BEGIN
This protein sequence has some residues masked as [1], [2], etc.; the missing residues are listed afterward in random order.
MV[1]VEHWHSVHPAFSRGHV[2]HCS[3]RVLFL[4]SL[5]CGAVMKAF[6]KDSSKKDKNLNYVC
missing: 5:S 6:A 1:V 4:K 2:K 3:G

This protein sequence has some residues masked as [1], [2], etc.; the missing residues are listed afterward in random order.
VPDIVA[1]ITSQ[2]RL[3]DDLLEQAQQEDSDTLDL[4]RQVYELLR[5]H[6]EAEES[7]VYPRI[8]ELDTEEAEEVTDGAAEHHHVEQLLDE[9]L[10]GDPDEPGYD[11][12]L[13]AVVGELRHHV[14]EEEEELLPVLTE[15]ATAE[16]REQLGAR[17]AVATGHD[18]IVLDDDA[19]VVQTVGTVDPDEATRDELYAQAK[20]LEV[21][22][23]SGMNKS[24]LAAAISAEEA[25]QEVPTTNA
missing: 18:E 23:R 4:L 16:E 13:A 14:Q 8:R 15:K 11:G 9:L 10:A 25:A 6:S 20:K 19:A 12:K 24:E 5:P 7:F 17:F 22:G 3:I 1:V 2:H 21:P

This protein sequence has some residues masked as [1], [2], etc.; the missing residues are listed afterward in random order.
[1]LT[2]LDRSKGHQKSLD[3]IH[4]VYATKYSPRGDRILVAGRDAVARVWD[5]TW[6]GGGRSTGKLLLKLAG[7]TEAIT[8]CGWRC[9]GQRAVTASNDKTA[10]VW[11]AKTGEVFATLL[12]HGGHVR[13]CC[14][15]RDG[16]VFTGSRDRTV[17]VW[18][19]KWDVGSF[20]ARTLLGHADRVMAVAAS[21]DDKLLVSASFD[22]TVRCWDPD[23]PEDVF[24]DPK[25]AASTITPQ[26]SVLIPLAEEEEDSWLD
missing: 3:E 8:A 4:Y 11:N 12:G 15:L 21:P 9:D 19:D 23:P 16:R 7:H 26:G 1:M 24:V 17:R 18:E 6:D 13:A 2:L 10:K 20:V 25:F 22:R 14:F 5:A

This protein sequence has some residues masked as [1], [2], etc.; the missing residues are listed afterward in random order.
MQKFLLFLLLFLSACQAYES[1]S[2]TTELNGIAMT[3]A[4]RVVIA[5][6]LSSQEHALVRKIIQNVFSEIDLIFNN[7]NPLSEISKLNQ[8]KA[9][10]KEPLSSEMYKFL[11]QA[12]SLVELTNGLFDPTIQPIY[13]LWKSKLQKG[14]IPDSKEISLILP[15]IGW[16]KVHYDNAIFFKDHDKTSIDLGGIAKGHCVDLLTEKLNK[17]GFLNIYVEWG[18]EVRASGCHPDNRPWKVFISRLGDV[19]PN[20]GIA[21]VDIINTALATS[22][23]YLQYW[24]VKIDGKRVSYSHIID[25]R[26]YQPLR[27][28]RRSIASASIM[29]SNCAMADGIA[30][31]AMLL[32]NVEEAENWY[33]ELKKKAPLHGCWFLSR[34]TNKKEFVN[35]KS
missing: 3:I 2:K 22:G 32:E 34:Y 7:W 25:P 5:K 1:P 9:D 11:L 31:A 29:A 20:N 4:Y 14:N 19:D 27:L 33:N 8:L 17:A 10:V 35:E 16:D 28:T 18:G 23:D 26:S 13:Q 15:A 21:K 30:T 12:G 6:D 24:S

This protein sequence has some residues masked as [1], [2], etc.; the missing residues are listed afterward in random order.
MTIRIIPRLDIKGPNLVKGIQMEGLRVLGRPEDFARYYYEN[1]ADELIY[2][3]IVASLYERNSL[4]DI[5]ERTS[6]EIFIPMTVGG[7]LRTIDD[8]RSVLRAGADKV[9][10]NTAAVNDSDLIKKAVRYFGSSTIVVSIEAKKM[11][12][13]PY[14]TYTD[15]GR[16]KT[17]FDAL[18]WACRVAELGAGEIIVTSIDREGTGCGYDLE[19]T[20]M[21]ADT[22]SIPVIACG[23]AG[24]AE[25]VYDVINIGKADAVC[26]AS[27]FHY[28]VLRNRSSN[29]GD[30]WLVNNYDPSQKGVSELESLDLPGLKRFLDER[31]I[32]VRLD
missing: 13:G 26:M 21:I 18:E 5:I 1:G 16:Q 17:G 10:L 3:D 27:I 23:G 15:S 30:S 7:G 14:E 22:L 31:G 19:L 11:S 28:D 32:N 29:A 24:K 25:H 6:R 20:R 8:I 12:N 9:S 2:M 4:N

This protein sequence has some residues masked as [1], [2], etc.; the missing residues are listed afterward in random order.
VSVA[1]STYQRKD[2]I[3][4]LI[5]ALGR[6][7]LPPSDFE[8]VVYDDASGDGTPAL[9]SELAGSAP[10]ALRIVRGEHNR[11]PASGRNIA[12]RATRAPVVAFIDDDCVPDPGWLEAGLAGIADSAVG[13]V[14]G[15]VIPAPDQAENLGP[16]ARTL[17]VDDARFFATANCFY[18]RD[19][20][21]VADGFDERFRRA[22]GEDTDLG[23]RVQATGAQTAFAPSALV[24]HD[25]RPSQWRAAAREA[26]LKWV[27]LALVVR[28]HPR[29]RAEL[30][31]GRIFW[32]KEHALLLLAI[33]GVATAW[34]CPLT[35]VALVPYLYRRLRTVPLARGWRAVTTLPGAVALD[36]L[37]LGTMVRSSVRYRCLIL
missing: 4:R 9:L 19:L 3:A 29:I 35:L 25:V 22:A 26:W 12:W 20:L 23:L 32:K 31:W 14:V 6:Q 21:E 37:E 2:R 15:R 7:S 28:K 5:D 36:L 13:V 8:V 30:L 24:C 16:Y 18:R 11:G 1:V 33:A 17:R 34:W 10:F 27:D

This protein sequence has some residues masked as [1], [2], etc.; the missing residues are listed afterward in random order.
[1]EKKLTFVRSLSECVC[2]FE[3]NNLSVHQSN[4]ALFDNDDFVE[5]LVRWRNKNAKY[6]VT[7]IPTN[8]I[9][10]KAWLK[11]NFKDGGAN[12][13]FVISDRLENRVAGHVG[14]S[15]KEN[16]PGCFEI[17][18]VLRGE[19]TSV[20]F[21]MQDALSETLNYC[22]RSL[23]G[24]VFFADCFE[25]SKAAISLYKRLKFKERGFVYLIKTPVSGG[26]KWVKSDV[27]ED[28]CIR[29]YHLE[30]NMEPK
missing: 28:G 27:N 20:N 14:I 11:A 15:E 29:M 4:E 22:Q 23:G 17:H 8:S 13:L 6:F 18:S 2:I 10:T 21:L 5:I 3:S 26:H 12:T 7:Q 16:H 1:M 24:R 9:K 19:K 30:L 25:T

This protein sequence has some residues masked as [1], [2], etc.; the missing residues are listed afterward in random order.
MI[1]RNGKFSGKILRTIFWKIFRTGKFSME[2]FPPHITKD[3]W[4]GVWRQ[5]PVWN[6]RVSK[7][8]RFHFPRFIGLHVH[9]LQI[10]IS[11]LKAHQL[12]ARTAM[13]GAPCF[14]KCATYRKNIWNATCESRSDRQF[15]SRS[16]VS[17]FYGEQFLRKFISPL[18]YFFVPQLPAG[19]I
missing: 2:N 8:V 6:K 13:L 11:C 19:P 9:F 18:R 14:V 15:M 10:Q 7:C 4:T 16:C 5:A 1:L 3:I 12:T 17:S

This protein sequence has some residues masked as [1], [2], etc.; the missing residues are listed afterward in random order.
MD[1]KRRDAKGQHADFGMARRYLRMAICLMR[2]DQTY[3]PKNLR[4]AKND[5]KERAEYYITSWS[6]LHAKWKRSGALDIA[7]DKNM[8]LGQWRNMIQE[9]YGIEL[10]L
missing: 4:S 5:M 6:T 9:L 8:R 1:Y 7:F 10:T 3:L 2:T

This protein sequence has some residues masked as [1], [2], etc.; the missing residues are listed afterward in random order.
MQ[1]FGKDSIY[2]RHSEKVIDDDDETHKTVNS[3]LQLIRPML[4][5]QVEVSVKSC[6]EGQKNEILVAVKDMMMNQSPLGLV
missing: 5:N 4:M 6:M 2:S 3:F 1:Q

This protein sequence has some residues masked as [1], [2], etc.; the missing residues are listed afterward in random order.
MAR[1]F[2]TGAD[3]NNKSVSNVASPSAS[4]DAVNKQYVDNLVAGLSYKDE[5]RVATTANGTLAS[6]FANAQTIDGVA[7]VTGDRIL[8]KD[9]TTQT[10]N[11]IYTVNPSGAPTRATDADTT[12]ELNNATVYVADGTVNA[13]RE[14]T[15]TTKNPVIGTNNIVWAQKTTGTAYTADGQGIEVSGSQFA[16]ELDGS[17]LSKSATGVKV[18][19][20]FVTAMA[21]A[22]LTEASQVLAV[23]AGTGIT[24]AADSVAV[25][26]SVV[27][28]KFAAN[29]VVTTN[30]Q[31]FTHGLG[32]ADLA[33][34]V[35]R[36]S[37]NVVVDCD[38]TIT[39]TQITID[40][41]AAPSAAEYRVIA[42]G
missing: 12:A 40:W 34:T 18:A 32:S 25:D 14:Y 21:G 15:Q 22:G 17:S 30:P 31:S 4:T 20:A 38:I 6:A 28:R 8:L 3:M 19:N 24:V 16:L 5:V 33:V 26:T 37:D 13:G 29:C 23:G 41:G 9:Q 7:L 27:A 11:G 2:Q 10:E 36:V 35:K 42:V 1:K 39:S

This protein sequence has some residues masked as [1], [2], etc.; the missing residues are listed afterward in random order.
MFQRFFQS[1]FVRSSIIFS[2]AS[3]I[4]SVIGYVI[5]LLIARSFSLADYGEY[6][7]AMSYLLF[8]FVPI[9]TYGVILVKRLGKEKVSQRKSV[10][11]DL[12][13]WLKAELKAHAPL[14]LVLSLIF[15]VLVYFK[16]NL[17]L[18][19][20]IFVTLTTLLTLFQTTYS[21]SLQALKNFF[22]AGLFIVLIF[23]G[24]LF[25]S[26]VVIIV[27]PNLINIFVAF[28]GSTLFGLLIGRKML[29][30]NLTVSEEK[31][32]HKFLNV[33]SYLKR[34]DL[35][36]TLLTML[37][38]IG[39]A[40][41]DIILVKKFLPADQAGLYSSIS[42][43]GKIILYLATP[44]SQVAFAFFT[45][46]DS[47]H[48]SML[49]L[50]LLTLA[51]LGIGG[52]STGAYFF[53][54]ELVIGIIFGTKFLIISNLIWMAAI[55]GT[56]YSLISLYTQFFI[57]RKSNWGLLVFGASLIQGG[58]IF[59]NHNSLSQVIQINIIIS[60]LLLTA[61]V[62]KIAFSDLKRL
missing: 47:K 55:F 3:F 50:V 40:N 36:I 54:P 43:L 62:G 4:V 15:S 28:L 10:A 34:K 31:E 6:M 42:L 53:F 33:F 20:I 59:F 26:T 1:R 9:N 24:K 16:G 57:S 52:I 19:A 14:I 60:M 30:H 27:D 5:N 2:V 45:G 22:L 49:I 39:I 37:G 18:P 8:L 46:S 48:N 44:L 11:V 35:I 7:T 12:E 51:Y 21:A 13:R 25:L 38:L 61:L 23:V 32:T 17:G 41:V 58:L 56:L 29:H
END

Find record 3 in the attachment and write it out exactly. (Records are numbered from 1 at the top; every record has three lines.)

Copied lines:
This protein sequence has some residues masked as [1], [2], etc.; the missing residues are listed afterward in random order.
[1]LT[2]LDRSKGHQKSLD[3]IH[4]VYATKYSPRGDRILVAGRDAVARVWD[5]TW[6]GGGRSTGKLLLKLAG[7]TEAIT[8]CGWRC[9]GQRAVTASNDKTA[10]VW[11]AKTGEVFATLL[12]HGGHVR[13]CC[14][15]RDG[16]VFTGSRDRTV[17]VW[18][19]KWDVGSF[20]ARTLLGHADRVMAVAAS[21]DDKLLVSASFD[22]TVRCWDPD[23]PEDVF[24]DPK[25]AASTITPQ[26]SVLIPLAEEEEDSWLD
missing: 3:E 8:A 4:Y 11:N 12:G 15:L 21:P 9:D 19:D 23:P 16:R 7:H 26:G 1:M 24:V 17:R 18:E 6:D 13:A 2:L 10:K 20:V 25:F 22:R 14:F 5:A